What are Traffic Signs Origin?
The origin begins here, with the Roman Empire when milestones first became about. Back then they did not necessarily mean milestones as in “Baby’s First Steps” or “First Day of Preschool”. They actually marked miles with stones to know how far they were going and where they were going. The Caesars ordered the construction of 4,400lb stone markers and they numbered them. They would then place them at specific intervals along the 62,000 miles of Roman Roads.
Later in the Late Middle Ages, about 1300-1500, roads were beginning to receive names. Roads were typically named after the towns that they eventually led to. Signs were put up in intersections to mark the distance that remained from there to a certain town on their path.
Several hundred years later, in 1817, Baron Karl Von Drais invented the beginning of the bicycle. Which was then tweaked some in 1865 by adding pedals to it. Cycling started becoming very popular, especially in Europe. There were friendly cycling organizations that were created. Due to this, local authorities started to put up signs warning the cyclists of steep hills and dangerous turns to reduce injuries and untimely deaths.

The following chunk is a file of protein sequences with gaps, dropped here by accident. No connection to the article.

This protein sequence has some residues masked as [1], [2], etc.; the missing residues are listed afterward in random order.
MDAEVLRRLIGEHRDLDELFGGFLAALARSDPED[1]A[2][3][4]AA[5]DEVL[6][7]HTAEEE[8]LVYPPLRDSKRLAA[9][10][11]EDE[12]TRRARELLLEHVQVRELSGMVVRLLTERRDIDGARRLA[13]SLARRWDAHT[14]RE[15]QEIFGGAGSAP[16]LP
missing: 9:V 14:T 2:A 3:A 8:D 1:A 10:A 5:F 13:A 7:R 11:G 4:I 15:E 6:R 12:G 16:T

The First Stop Sign
In 1899, after horseless carriages, drivers began to get lost along their journey. Clubs were formed and people decided to implement street signs to help everyone. So in 1915, the very first stop sign came about in Detroit, Michigan. And it was not red. It was a 2 x 2 white square with black text that read, “STOP”. All traffic signs were black and white.
Later on, shapes were determined for certain warnings due to people being able to see a shape before text during the night time.
The U.S Government did not make an effort to simplify and standardize the signs until 1948. In 1954, stop signs were no longer black and white and became yellow on red. Later, the invention on fade-resistant material created the iconic look of the white on red stop signs.
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Sources: https://www.esurance.com/info/car/the-history-of-street-signs ; http://www.nytimes.com/2011/12/11/magazine/stop-sign.html?_r=0